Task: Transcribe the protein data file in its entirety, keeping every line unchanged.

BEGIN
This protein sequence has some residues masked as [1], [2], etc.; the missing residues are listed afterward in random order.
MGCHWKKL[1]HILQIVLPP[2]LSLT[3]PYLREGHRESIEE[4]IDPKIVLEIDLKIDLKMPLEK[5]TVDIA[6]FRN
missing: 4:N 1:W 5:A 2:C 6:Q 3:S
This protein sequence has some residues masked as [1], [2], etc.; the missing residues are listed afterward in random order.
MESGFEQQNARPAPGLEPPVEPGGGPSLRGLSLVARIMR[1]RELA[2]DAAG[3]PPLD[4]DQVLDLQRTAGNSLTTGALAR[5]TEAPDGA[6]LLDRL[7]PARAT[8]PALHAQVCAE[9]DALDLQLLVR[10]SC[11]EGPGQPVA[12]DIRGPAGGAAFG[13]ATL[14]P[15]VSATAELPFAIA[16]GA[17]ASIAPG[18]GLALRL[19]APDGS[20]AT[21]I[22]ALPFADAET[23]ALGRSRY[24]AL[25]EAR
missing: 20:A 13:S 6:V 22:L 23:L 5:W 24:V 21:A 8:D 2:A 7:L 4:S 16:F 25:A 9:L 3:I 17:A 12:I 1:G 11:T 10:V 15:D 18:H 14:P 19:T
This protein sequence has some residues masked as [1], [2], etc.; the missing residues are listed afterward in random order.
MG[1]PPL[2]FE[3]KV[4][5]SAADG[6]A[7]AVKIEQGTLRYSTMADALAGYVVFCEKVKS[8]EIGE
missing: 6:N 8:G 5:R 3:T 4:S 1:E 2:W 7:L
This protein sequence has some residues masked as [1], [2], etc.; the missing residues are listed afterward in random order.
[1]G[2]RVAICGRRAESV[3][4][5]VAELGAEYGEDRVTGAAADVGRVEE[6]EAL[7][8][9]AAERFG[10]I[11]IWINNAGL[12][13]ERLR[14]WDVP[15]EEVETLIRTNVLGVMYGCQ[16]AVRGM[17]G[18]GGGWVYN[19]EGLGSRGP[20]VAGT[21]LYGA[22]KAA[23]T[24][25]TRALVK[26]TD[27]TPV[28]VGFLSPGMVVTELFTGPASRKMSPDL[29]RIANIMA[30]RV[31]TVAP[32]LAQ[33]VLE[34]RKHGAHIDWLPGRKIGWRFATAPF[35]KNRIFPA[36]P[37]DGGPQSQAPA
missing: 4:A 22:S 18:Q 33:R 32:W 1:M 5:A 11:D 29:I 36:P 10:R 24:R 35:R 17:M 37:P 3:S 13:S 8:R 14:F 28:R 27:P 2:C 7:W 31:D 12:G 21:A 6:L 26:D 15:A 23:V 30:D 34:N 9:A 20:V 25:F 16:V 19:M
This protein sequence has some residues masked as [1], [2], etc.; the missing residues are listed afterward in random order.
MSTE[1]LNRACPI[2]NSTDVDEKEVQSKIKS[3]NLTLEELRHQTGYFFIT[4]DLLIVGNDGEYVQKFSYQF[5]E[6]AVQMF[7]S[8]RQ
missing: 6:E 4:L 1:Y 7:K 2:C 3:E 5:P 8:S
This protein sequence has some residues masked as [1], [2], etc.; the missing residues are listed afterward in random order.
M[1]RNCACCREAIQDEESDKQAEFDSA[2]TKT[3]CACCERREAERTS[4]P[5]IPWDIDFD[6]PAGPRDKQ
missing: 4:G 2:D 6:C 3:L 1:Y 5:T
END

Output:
This protein sequence has some residues masked as [1], [2], etc.; the missing residues are listed afterward in random order.
MGCHWKKL[1]HILQIVLPP[2]LSLT[3]PYLREGHRESIEE[4]IDPKIVLEIDLKIDLKMPLEK[5]TVDIA[6]FRN
missing: 4:N 1:W 5:A 2:C 6:Q 3:S
This protein sequence has some residues masked as [1], [2], etc.; the missing residues are listed afterward in random order.
MESGFEQQNARPAPGLEPPVEPGGGPSLRGLSLVARIMR[1]RELA[2]DAAG[3]PPLD[4]DQVLDLQRTAGNSLTTGALAR[5]TEAPDGA[6]LLDRL[7]PARAT[8]PALHAQVCAE[9]DALDLQLLVR[10]SC[11]EGPGQPVA[12]DIRGPAGGAAFG[13]ATL[14]P[15]VSATAELPFAIA[16]GA[17]ASIAPG[18]GLALRL[19]APDGS[20]AT[21]I[22]ALPFADAET[23]ALGRSRY[24]AL[25]EAR
missing: 20:A 13:S 6:V 22:L 23:L 5:W 24:V 21:A 8:D 2:A 7:L 4:S 16:F 25:A 9:L 3:I 17:A 12:I 1:G 11:T 10:V 15:D 18:H 14:P 19:T
This protein sequence has some residues masked as [1], [2], etc.; the missing residues are listed afterward in random order.
MG[1]PPL[2]FE[3]KV[4][5]SAADG[6]A[7]AVKIEQGTLRYSTMADALAGYVVFCEKVKS[8]EIGE
missing: 6:N 8:G 5:R 3:T 4:S 1:E 2:W 7:L
This protein sequence has some residues masked as [1], [2], etc.; the missing residues are listed afterward in random order.
[1]G[2]RVAICGRRAESV[3][4][5]VAELGAEYGEDRVTGAAADVGRVEE[6]EAL[7][8][9]AAERFG[10]I[11]IWINNAGL[12][13]ERLR[14]WDVP[15]EEVETLIRTNVLGVMYGCQ[16]AVRGM[17]G[18]GGGWVYN[19]EGLGSRGP[20]VAGT[21]LYGA[22]KAA[23]T[24][25]TRALVK[26]TD[27]TPV[28]VGFLSPGMVVTELFTGPASRKMSPDL[29]RIANIMA[30]RV[31]TVAP[32]LAQ[33]VLE[34]RKHGAHIDWLPGRKIGWRFATAPF[35]KNRIFPA[36]P[37]DGGPQSQAPA
missing: 4:A 22:S 18:Q 33:R 32:W 1:M 5:A 11:D 29:I 36:P 10:R 24:R 35:R 17:M 37:P 3:S 13:S 8:R 14:F 28:R 27:P 2:C 7:W 31:D 12:G 21:A 6:L 26:D 15:A 23:V 30:D 34:N 9:A 20:V 25:F 16:V 19:M
This protein sequence has some residues masked as [1], [2], etc.; the missing residues are listed afterward in random order.
MSTE[1]LNRACPI[2]NSTDVDEKEVQSKIKS[3]NLTLEELRHQTGYFFIT[4]DLLIVGNDGEYVQKFSYQF[5]E[6]AVQMF[7]S[8]RQ
missing: 6:E 4:L 1:Y 7:K 2:C 3:E 5:P 8:S
This protein sequence has some residues masked as [1], [2], etc.; the missing residues are listed afterward in random order.
M[1]RNCACCREAIQDEESDKQAEFDSA[2]TKT[3]CACCERREAERTS[4]P[5]IPWDIDFD[6]PAGPRDKQ
missing: 4:G 2:D 6:C 3:L 1:Y 5:T